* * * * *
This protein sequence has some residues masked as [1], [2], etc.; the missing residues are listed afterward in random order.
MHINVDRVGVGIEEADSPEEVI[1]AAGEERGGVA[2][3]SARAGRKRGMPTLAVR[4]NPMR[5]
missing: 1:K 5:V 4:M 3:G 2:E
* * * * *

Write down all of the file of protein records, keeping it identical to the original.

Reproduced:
This protein sequence has some residues masked as [1], [2], etc.; the missing residues are listed afterward in random order.
MHINVDRVGVGIEEADSPEEVI[1]AAGEERGGVA[2][3]SARAGRKRGMPTLAVR[4]NPMR[5]
missing: 1:K 5:V 4:M 3:G 2:E